Friday, January 29, 2010

Scott Steiner and Crystal Pepsi, A Winning Combination

I get bored pretty easily, and when I get bored, one thing I like to do is watch old-school pro wrestling videos. Wrestling today kind of sucks, but I was a huge fan of it back in the 90s and early 2000s, so every once in a while (more often than I would care to admit), I go back and watch whatever interesting there is to find. Today I decided to watch random videos of everybody's favorite roid-rager, Scott "Big Poppa Pump" Steiner, whose promos are almost as legendary as his 26 inch biceps. So, without further adeiu, here's a review.

Scott Steiner turns on his brother, joins the nWo

- For the few of you that read this and know wrestling, you know what the nWo (new World order) is all about. For those that don't, the nWo was a stable of bad guys that ran roughshod over WCW for about three years until they did everything they could possibly do with the concept and then the nWo just disappeared without much of an explanation. Anyway, Scott and his brother Rick were feuding with the nWo's Scott Hall and Kevin Nash (the Outsiders) over the WCW Tag Team Titles. Their final battle would be at Superbrawl in 1998. The clip starts with Rick beating on both of the Outsiders, clearing the ring. Rick and Scott then do their trademark pose in which Rick crawls around the ring like a dog and stops under Scott, as if Scott is a master holding back a pitbull. But unsuspectingly, Scott double-axe handles his brother a couple times, gives Rick a tiger bomb, and decks the Steiners' manager Ted DiBiasie off the ring apron. Rick kicks out of a pin attempt, and gets trapped in the Outsiders' corner, but all of a sudden Rick starts beating the hell out of anyone in his path. Finally, Nash knees him in the back, setting him up for Hall's finisher, the Outsiders' Edge. It takes him two times, but finally Hall lifts Rick up and throws him down for the three count. Match ends, Scott hands over the tag Titles to the Outsiders as DiBiasie is helped to the back looking as if he's in tears. According to announcer Tony Schiavone, this is one of the worst moments in the history of the sport, but he says that about everything.

Scott Steiner meets Mark McGwire

A few months later, Steiner was in, as he put it, "the show me state of St. Louis, Missouri.", and the hot topic was Mark McGwire breaking the single-season home run mark. Well, Steiner, in his quest to recruit the "top elite athletes" introduces Mark McGwire to the crowd. Out comes Steiner's nWo buddy Buff Bagwell dressed as McGwire as a referee brings him to the ring on a bicycle. What a grand entrance. Buff McGwire enters the ring, saying he's a big fan of the nWo. Bagwell then pops some steroids, which not only is a dig at McGwire, but also part of Buff's workout routine, so it's all good. The two then claim that the batting practice Cardinals jersey they picked up at a souviner stand is the very same jersey McGwire wore to break the home run record. After Steiner tells "McGwire" that he's stupid and he sucks, the two try to burn the jersey, but the idiots can't light the thing. Finally, they just settle for burning Buff's cardinals' cap, as he throws his wig and the jersey into the crowd. All in all, this was about as funny as The Magic Hour.

Scott Steiner kicks Buff Bagwell out of the nWo

A few months later, it's March of 1999, and Steiner has lost his World Television Title to Booker T due to an inadvertent chair shot from Buff Bagwell.  After running down Cincinnati for a minute as only Scott Steiner can (the Bengals suck, the Reds suck, you're all ugly, blah, blah, blah), Steiner gets down to business, saying Bagwell committed a mental fumble the night before. Bagwell's like, yeah, whatever, but Steiner grabs him by his surgically repaired neck to get Buff's attention. Scott's all like, maybe we should get rid of you Buff,  you might not be the stuff, while Bagwell's like, well check out all the Buff signs in the crowd, maybe you're jealous Scott Steiner. After Bagwell says "This is getting out of hand" literally four times, the two drop their mics, shake hands, and hug. Until Steiner turns that hug into a belly to belly suplex.  Steiner gets a chair, and hits a downed Bagwell three times across his surgically repaired neck. He then puts on the Steiner Recliner, a move that puts pressure on the neck. Steiner, having made his point, leaves to the disgust of the announcers and the crowd. The two would go on to feud for about a week, as I recall, before they moved on to other things.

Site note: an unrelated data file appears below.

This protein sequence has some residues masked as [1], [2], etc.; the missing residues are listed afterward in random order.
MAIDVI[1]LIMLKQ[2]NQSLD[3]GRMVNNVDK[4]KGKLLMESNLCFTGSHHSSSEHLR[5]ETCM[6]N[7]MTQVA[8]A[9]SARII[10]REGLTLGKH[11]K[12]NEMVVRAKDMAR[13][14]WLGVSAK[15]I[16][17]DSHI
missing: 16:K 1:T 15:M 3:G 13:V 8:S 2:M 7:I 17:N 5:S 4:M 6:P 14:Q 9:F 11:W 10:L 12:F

Now, you're wondering why the heck I put Crystal Pepsi in the title of this post. Well, I'll tell you. Yesterday, I was hanging out with some friends when the topics of soda came up (Note, if you have a conversation with many of my friends, the topics of food and drink will come up often.) Anyway, we start talking about Crystal Pepsi and how good it was (although to me, it tasted like someone mixed up flat 7-up and Pepsi), and the Crystal Pepsi commercial with Van Halen's "Right Now" playing. Well, I hadn't seen it in a while, and so I decided to seek this out today. I had forgotten how pretentious and stupid the commercial actually was. Here's the video so you can see for yourselves:

Right now, the future is clear of Crystal Pepsi, or is it? and did we really need to see a man in a speedo diving through clouds. I mean, what the hell was that about?  Somebody please tell me, because I have no idea.

Tuesday, January 26, 2010

Philadelphia 76ers vs. Boston Celtics, Game 7, 1982 Eastern Conference Finals

So, I just finished watching Game 7 of the 1982 Eastern Conference Finals between two of the greatest teams of their era, the Philadelphia 76ers and the Boston Celtics. The 76ers had blown a 3 games to 1 advantage in the 1981 conference finals, and were on the verge of doing the same thing this time. However, the 76ers rallied, came together, and beat the Celtics in Boston Garden by the score of 120-106. A few observations from the game:

- The player of the game, according the CBS, was Julius Erving, which, to be kind, was an interesting choice. Erving played well, scoring 29 points and provided excellent help defense, but at no point in the game did he seem like the best player on the court. That would be Andrew Toney, who scored 34 points and was the main man responsible for putting the game out of reach. Toney scored 14 points in the first quarter, seemed to struggle for the next quarter and a half, and all of a sudden as the Celtics cut their deficit to 2, Toney caught fire, making jumper after jumper no matter what the Celtics tried to do to stop him. The C's threw M.L. Carr, Gerald Henderson, Danny Ainge, and even Larry Bird at Toney, but no man was able to stop the onslaught of Toney. No wonder they called Toney the "Boston Strangler"